I've been thinking a lot about the benefits of discomfort. It seems like it's the less-scary cousin of pain and injury. Most people avoid it like they would something that causes serious distress in their life. Breaking your leg creates true pain and would definitely be classified as an injury. Working out so hard that your legs are really tired... now that's a case of discomfort. How often does discomfort result in permanent injury or death? Never.
So why do we work so hard to avoid it?
Evolutionarily, I understand it. Our bodies like to conserve energy and remain in a state of equilibrium. Conserved energy means more warmth in the winter and a higher likelihood of surviving long enough to reproduce and propogate our species. Luckily, most of us live in a society where living long enough to reproduce represents the very lowest rung of the aspirational ladder. Now, It's okay for us to feel discomfort. We don't need to act like our paleolithic ancestors preparing for the next high speed sabre tooth tiger evasion or incoming ice age. If so, why do we work so hard to avoid it and how can we learn to embrace it?
Discomfort as Metric of Improvement
One of the toughest things about any long term change (whether we're talking about a habit change or a project) is identifying signals of progress. How do you know if you're improving? One method I'm a fan of is collecting data on yourself over a long period of time. If you're making progress then you'll see it in the data. Unfortunately, collecting data can sometimes be tedious and not everyone has as deep and undying love for data and graphs as me.
That's where mindful discomfort comes in. As a first step, just noticing where and what causes you discomfort is a type of progress. Discomfort is caused by your body being pushed or stretched out equilibrium. It's resisting some type of change. If you're the one inflicting the discomfort, then it's resisting the positive change you're trying to create. It means you're at the barrier between what's normal and what's possible. Your job is to push that barrier farther into the realm of what's possible until it becomes the new normal.
With that mindset, discomfort is reason to rejoice, not shy away. It means you've found that all-important barrier that will allow you to improve. Over time, mindfully entering into that zone of discomfort over and over will change what you perceive as normal. Whereas running a mile may have been as uncomfortable as anything you can imagine, consistently stepping into that discomfort will result in that mile-long run no longer causing you discomfort. Then, you'll have to run faster or longer to find that area of discomfort again. And in the process of doing so, you just became a runner.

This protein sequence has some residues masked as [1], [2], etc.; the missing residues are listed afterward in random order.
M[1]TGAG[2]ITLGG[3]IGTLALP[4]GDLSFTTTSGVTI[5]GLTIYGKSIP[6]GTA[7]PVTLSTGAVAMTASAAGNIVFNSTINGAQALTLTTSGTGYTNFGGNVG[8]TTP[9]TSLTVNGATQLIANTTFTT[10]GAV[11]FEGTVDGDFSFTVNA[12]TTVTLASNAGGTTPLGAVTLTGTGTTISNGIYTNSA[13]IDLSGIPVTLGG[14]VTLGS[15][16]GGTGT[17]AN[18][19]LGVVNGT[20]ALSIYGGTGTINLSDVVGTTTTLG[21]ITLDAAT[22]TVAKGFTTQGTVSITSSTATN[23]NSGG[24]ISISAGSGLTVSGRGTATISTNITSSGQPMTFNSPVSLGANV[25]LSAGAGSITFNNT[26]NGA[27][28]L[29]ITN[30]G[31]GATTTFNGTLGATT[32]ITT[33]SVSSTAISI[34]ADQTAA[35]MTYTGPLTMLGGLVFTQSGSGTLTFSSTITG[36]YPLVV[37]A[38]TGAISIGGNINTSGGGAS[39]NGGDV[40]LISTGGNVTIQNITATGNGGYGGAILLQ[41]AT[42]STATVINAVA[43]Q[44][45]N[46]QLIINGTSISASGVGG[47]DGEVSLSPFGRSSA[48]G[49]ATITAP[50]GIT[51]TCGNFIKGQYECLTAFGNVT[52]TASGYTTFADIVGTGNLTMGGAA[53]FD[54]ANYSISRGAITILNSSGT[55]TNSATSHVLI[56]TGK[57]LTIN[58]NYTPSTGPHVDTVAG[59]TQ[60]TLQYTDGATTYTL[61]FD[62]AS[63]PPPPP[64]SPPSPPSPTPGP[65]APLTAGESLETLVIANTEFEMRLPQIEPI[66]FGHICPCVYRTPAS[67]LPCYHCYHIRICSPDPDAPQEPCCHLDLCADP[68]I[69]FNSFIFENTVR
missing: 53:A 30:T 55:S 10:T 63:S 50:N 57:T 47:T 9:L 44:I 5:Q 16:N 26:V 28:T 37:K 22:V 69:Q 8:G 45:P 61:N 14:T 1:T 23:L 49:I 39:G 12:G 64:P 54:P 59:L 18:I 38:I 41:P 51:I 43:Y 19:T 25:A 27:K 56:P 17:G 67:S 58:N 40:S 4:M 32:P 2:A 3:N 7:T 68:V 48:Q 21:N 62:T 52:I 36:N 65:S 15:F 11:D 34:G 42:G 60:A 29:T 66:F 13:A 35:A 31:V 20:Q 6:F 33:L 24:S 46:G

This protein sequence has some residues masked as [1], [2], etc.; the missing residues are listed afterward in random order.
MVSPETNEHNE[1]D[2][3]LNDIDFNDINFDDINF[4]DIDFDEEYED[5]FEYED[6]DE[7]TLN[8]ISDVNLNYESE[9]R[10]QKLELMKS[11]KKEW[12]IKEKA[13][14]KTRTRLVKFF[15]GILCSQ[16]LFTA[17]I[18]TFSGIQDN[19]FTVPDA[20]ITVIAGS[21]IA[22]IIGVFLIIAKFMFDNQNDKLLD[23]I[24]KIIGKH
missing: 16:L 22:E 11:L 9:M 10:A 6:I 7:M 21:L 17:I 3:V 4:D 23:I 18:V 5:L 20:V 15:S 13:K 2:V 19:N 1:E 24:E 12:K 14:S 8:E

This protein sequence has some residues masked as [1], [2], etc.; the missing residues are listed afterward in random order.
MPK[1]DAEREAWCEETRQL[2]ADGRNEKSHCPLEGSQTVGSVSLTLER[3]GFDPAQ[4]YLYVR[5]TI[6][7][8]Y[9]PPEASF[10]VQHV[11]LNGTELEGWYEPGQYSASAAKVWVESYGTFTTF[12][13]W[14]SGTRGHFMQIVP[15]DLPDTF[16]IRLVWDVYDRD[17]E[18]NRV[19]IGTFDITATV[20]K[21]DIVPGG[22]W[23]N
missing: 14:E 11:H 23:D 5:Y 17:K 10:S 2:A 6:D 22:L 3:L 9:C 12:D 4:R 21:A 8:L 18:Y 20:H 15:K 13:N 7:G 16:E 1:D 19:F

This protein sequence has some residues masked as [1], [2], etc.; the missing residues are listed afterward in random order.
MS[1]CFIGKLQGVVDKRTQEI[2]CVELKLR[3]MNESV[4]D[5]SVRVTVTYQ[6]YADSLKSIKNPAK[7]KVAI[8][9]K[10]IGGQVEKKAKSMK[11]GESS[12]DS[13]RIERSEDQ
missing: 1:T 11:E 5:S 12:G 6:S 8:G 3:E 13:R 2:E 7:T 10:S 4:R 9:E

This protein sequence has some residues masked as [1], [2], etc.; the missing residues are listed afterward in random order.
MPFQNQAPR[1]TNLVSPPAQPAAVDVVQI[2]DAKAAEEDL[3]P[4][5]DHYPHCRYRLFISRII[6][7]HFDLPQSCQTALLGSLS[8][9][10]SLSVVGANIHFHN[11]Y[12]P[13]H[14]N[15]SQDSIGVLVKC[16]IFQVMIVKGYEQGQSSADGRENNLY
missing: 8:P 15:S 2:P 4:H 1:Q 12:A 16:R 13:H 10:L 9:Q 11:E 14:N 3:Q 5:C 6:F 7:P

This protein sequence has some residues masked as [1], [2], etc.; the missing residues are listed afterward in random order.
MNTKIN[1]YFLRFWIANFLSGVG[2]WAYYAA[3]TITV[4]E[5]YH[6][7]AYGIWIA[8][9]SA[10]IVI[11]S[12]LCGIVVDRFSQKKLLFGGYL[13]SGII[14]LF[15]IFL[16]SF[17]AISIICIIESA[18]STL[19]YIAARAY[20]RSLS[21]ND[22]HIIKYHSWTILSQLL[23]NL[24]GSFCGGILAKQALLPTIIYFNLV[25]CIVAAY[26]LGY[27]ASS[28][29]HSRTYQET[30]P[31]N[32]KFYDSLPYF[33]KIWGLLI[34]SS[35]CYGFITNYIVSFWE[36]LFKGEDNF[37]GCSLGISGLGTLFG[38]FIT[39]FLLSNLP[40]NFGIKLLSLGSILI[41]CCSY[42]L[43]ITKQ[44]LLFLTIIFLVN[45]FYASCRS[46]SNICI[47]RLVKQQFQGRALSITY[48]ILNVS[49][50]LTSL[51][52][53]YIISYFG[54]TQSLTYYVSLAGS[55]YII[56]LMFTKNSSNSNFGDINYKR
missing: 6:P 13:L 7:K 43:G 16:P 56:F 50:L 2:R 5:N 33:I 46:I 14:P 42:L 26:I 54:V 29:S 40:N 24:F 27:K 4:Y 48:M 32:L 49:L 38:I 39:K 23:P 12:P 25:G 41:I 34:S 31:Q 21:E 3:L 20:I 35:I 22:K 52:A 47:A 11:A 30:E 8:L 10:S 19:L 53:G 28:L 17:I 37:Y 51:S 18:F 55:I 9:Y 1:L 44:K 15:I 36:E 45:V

How to Deal With Discomfort
The first step in dealing with discomfort is not using that word at all. You don't "deal" with discomfort. You seek it out. You sit in it. You try to relish it. You take a break. And then you do it again, and again, and again.
You start doing things because they will cause discomfort. Discomfort stops being an unfortunate byproduct that you have to work through to get where you want. By mindfully choosing it, it becomes something that you control. Instead of going for a run and thinking, "I'm going to run for three miles and I hope it's not too uncomfortable," you try thinking, "I'm going to go for a run for three miles and I'm going to see how much discomfort I can tolerate." That probably sounds a little bit weird, however, it's strangely liberating once you adopt it. Instead of thinking, "I'm going to write this article and I hope it's not too difficult," you try thinking, "I'm going to write this article and I'm going to push myself stylistically and with my vocabulary and with my tone and with my syntax and with my grammar to create as great a piece of writing as I'm capable. And it will be hard. And that will be okay."
Process, Then Product
One of my favorite lines is "process over product." I'll recite it to anyone who will listen and I'm sure many of my clients are tired of hearing me say it. Taking care of the process, the way you do something, the way you live your life, how you make decisions, how you approach your work etc. will inevitably lead to the product you ultimately seek. However, it rarely works the other way around.
Embracing discomfort is embracing the process behind change. When you've moved from working out to lose weight/be more attractive to working out because you enjoy the process of working out then the spoils you seek are near at hand. When you approach each day of work as an opportunity to improve the way you work, to improve the way you think about work and the way you solve problems, then you will inevitable create better products. Those who speak passionate words about change and self-improvement, those who buy new shoes and download training plans, those who spend hours looking for new tools to make them more productive at the expense of doing the work are searching for shortcuts around the discomfort.
There is no shortcut around the discomfort. You have to step into it. You have to learn it. You have to master it. And, ultimately, you have to learn to love it.
Thank you to Leo for writing the article that got me thinking about this topic.
Photo by Lorenzo Sernicola